Rolls-Royce in talks to tap investors for £2.5bn coronavirus cash boost

Suban Abdulla
·2 mins read
Rolls-Royce confirmed the discussion, saying it was reviewing all funding options. Photo: Daniel Karmann/dpa/picture alliance via Getty
Rolls-Royce confirmed the discussion, saying it was reviewing all funding options. Photo: Daniel Karmann/dpa/picture alliance via Getty

Rolls-Royce (RR.L) is considering raising £2.5bn ($3.2bn) from investors to shore up with balance sheet after the coronavirus crisis wreaked havoc on the global aviation industry.

The Financial Times first reported that Rolls-Royce is working with bankers at Goldman Sachs (GS) on the planned equity raise.

The group is planning to launch the equity raise in the first few weeks of October, Rolls-Royce and the bankers are in talks with several sovereign wealth funds, including GIC — formerly known as Government of Singapore Investment Corporation, according to people familiar with the matter.

Rolls-Royce confirmed the discussion, saying it was reviewing all funding options.

"We continue to review all funding options to enhance balance sheet resilience and strength. Amongst other options, we are evaluating the merits of raising equity of up to £2.5bn, through a variety of structures including a rights issue and potentially other forms of equity issuance. Our review also includes new debt issuance," the company said.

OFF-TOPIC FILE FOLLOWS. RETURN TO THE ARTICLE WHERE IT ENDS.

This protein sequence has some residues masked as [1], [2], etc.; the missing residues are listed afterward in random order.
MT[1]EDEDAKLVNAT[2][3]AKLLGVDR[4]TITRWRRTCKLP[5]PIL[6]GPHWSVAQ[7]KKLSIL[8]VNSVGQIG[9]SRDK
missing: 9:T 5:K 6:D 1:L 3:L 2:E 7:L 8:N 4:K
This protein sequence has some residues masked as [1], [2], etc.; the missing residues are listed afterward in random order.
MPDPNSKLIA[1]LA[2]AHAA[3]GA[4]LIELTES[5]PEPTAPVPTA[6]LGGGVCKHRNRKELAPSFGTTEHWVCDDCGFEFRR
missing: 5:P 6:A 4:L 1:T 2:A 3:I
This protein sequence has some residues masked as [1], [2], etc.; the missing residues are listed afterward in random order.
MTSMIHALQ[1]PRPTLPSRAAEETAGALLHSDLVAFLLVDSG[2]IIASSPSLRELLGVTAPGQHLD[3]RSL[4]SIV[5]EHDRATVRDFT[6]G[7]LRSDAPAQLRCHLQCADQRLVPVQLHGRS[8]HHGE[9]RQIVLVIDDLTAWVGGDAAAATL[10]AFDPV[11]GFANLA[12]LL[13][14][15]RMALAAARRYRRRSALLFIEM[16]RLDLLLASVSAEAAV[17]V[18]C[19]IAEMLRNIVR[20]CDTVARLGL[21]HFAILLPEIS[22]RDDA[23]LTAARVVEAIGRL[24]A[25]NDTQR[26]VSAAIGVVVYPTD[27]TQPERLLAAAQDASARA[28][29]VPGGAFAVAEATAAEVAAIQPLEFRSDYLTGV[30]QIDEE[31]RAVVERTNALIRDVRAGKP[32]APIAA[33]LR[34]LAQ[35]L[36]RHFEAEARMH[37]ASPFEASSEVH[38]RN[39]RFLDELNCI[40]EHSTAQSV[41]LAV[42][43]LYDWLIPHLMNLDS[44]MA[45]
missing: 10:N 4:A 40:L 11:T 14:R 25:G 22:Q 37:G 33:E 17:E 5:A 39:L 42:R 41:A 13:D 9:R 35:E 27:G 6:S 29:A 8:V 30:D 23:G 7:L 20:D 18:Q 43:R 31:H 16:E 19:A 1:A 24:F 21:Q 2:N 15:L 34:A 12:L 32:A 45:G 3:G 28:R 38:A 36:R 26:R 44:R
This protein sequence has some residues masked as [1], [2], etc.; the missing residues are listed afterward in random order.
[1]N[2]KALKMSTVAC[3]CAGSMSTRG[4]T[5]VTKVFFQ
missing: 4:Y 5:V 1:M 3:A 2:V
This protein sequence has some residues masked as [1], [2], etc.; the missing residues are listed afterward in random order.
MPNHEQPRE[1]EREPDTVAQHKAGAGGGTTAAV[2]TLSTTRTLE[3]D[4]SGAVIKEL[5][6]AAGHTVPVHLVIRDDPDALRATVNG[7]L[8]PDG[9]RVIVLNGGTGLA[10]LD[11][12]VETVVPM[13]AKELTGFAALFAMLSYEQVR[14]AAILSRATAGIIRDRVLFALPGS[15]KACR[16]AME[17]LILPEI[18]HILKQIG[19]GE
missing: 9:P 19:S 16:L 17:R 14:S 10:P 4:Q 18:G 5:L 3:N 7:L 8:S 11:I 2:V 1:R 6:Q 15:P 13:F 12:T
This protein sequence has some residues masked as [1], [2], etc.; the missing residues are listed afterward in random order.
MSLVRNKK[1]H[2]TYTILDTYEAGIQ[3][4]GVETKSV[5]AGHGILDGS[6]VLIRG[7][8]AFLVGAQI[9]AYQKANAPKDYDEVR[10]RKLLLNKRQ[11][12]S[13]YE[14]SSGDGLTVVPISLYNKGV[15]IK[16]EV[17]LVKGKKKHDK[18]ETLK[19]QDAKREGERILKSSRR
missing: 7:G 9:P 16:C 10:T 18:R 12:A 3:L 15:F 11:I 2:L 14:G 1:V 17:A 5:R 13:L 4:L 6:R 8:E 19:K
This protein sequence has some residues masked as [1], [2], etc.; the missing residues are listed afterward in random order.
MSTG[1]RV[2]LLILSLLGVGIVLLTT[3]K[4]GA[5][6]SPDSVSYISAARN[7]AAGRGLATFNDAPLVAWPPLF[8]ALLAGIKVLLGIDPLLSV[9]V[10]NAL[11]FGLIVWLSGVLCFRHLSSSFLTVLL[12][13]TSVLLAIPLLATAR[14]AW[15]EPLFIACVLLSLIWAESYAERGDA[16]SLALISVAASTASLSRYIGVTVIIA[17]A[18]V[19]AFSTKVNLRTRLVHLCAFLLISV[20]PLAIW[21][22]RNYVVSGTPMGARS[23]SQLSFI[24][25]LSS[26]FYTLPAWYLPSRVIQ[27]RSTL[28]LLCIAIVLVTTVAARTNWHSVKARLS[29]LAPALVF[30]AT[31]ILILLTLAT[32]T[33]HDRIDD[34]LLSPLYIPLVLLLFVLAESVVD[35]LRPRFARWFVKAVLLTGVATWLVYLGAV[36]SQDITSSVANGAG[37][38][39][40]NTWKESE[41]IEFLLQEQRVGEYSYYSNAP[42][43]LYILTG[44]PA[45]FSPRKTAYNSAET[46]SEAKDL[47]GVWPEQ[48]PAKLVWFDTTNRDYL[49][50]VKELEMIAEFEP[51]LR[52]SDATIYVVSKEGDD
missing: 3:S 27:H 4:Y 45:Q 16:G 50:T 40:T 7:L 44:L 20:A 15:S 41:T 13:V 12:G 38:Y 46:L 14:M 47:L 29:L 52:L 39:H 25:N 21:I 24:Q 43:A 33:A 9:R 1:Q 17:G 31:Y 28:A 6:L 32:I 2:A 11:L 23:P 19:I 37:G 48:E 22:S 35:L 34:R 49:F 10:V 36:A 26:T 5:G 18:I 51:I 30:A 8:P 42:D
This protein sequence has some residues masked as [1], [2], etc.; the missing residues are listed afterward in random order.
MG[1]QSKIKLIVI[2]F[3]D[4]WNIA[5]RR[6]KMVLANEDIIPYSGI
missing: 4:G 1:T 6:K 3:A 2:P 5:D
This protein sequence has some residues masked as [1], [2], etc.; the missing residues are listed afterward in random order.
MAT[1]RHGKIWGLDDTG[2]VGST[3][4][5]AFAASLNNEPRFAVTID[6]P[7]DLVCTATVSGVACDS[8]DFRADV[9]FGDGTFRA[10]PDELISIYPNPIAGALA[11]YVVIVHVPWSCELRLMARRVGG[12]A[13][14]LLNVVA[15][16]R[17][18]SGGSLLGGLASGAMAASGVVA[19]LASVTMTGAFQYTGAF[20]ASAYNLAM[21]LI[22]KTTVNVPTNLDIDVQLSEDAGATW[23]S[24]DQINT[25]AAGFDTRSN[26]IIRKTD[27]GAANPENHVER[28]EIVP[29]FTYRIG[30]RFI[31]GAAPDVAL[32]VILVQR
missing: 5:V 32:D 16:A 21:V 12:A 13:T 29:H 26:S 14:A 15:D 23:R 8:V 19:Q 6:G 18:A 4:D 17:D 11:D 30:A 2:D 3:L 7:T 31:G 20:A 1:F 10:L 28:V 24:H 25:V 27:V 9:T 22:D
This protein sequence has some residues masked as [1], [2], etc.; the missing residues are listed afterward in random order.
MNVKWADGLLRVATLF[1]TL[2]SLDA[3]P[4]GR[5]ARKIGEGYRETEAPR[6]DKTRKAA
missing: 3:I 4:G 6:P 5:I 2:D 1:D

It added that no final decisions have been taken "as to whether or when to proceed with any of these options or as to the precise amount that may be raised.”

READ MORE: Coronavirus: Rolls-Royce closes factory as jobs cull continues

In August, the firm which makes engines for planes, announced plans to close one of its UK factories in Annesley, Nottinghamshire, which will shut for good by 2023. The site makes components for its Trent and Pearl engines. Around 120 workers will be offered the chance to transfer to its bigger site in Derby, around 20 miles away.

The firm also announced plans to slash 9,000 jobs worldwide in May and all of its civil aerospace sites were put under review, as part of a drive to save £1.3bn a year.

Rolls-Royce said that it didn’t expect demand to return to pre-pandemic levels for five years, after the company has been heavily hit by the decline of air travel due to the pandemic.

It also plans to raise more than £2bn through selling divisions of the group, including its ITP Aero turbine-making business in Spain.

The company is considered to be a strategic interest in the UK, with the government owning a “golden share” in Rolls-Royce, which prevents it from coming under foreign control.